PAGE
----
A Christian couple were arrested in the Indian state of Karnataka on 17 May after allegations of illegally securing conversions to Christianity.
Pastor V Kuriyachan, 62, and his wife Selenamma, 57, were accused of forcing more than 1,000 tribal people in Kadoga district to convert.
The arrests took place the same day that the state governor Thaawar Chand Gehlot gave his assent to an ordinance banning religious conversions gained through force, fraud or allurement.
Local police confirmed that the couple will be charged under the new anti-conversion ordinance.
Under the terms of the new ordinance, they could be liable to up to five years’ imprisonment and a fine of 25,000 rupees ($450) if found guilty of securing a conversion by “misrepresentation, force, fraud, allurement or marriage”.
The complainant, Paniyaravara Mutha, alleged that the couple tried to persuade him and his family to pray with them after giving them copies of the Bible.
In a widely circulated video a group of extremists visit the pastor’s house and demand to know how much money the couple have collected through alleged conversions. One of the group is heard threatening to beat up the pastor.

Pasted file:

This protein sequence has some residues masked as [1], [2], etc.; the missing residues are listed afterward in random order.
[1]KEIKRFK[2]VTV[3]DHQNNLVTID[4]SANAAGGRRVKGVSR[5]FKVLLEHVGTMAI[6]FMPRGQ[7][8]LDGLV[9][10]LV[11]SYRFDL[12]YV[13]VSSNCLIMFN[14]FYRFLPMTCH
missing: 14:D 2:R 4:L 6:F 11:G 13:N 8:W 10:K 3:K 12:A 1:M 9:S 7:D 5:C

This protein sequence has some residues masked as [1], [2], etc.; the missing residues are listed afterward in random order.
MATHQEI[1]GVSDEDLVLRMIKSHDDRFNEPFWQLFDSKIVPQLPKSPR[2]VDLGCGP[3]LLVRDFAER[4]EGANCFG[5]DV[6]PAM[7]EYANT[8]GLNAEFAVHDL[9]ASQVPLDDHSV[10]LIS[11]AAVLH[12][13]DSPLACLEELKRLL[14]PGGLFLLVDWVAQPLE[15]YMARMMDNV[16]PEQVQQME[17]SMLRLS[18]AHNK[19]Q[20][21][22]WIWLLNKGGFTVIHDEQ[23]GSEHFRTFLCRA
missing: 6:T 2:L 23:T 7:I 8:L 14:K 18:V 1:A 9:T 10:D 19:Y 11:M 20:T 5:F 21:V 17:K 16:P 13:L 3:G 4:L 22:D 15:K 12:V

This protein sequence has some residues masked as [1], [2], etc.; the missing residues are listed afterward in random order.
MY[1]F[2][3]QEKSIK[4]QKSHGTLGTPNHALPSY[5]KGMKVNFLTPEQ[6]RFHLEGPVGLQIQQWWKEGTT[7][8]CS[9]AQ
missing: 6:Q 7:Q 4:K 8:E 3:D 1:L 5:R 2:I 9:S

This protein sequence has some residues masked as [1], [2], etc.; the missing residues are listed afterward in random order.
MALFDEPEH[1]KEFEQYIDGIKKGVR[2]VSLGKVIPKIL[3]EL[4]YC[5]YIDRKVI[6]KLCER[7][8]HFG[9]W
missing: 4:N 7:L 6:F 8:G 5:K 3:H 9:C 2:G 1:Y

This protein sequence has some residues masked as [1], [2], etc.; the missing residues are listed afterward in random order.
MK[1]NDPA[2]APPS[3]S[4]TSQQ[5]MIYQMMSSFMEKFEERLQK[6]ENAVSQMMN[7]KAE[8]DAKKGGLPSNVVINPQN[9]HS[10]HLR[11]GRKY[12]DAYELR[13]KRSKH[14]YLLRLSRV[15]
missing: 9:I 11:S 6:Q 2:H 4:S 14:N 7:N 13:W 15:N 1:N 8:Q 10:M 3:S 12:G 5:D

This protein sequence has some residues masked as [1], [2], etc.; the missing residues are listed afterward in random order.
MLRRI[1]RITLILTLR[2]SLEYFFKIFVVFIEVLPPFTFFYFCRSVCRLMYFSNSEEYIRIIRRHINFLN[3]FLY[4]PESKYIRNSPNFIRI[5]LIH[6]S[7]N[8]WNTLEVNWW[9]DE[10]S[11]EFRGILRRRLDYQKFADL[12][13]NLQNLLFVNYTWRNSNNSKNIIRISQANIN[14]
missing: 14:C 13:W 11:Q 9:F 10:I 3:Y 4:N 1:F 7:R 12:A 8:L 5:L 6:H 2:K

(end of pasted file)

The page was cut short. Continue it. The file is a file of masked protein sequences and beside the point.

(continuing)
In a separate development on 3 June, a judge of the Delhi High Court gave an opinion that Indians have the right to convert to another religion under Article 25 of the Constitution.
A bench of two judges was responding to a Public Interest Litigation (PLI) by lawyer Ashwini Upadhyay that asked for central government to draw up laws prohibiting forced religious conversions that, he alleges, are rampant in rural areas.
One of the judges, Justice Sanjeev Sachdeva, clarified, “Every person has a right to choose and profess any religion of his/her choice. It is a constitutional right.”
The bench indicated that Upadhyay did not submit any instances of forced religious conversion to support his argument. The PLI is scheduled for more detailed examination on 25 July.
By Barnabus Fund contacts